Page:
A slow-motion and irreversible collapse of a massive cluster of glaciers in Antarctica has begun, and could cause sea levels to rise across the planet by another 4 feet within 200 years, scientists concluded in two studies released Monday.
Researchers had previously estimated that the cluster in the Amundsen Sea region of the West Antarctic Ice Sheet would last for thousands of years despite global climate change. But the new studies found that the loss is underway now as warming ocean water melts away the base of the ice shelf, and is occurring far more rapidly than scientists expected.
The warming water is tied to several environmental phenomena, including a warming of the planet driven by emissions from human activity and depleted ozone that has changed wind patterns in the area, the studies found.
“There is no red button to stop this,” said Eric Rignot, a University of California, Irvine professor of Earth system science and the lead author of one of the studies, conducted with NASA’s Jet Propulsion Laboratory and scheduled for publication in a journal of the American Geophysical Union.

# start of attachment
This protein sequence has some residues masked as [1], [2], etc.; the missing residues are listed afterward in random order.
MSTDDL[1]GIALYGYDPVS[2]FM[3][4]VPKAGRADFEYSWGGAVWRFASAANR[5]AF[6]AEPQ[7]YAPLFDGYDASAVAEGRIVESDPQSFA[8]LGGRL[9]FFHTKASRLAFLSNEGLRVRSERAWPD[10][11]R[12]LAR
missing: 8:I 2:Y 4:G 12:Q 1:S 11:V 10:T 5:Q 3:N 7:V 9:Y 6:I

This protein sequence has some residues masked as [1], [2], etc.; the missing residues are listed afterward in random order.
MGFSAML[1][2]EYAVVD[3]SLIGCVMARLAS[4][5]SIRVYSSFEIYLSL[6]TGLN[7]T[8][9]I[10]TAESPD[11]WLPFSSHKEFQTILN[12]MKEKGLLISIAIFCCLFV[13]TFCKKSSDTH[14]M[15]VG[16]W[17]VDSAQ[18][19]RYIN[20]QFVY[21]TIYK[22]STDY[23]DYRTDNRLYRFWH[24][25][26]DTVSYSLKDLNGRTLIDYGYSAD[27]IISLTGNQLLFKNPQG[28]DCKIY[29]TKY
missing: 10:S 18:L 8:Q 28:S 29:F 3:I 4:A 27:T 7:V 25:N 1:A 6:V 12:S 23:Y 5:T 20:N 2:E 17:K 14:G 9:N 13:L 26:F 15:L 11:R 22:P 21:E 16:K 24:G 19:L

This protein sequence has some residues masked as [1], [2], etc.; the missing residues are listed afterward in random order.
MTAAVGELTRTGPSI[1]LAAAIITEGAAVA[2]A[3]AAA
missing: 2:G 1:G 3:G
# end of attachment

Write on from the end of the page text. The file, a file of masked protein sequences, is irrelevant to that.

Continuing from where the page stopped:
The six glaciers have passed “the point of no return,” Rignot said, which means that total collapse — the melted retreat of the glaciers — cannot be prevented. “The only question is how fast it’s going to go.”
Antarctica, surrounding the South Pole, is the largest mass of ice on the planet, containing an estimated 80 percent of the world’s fresh water. Its scale is difficult to fathom. One environmental foundation said that if you loaded the ice onto cargo ships and started counting the vessels, one per second, it would take 860 years before you were finished counting.
The loss of even a portion of that ice would have consequences across the globe. Scientists have surmised its possibility for decades, and have braced for confirmation, which in effect arrived Monday.